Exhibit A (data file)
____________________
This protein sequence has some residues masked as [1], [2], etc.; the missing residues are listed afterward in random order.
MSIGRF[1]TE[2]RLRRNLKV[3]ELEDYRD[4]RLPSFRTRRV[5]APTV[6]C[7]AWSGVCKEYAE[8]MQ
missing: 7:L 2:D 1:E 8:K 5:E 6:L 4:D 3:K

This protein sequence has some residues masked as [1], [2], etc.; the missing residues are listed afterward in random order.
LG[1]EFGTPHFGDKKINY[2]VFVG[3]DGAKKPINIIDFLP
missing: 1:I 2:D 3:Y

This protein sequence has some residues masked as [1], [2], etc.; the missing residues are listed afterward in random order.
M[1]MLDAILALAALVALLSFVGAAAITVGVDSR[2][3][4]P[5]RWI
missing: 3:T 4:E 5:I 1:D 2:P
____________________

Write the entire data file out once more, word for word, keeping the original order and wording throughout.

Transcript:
This protein sequence has some residues masked as [1], [2], etc.; the missing residues are listed afterward in random order.
MSIGRF[1]TE[2]RLRRNLKV[3]ELEDYRD[4]RLPSFRTRRV[5]APTV[6]C[7]AWSGVCKEYAE[8]MQ
missing: 7:L 2:D 1:E 8:K 5:E 6:L 4:D 3:K

This protein sequence has some residues masked as [1], [2], etc.; the missing residues are listed afterward in random order.
LG[1]EFGTPHFGDKKINY[2]VFVG[3]DGAKKPINIIDFLP
missing: 1:I 2:D 3:Y

This protein sequence has some residues masked as [1], [2], etc.; the missing residues are listed afterward in random order.
M[1]MLDAILALAALVALLSFVGAAAITVGVDSR[2][3][4]P[5]RWI
missing: 3:T 4:E 5:I 1:D 2:P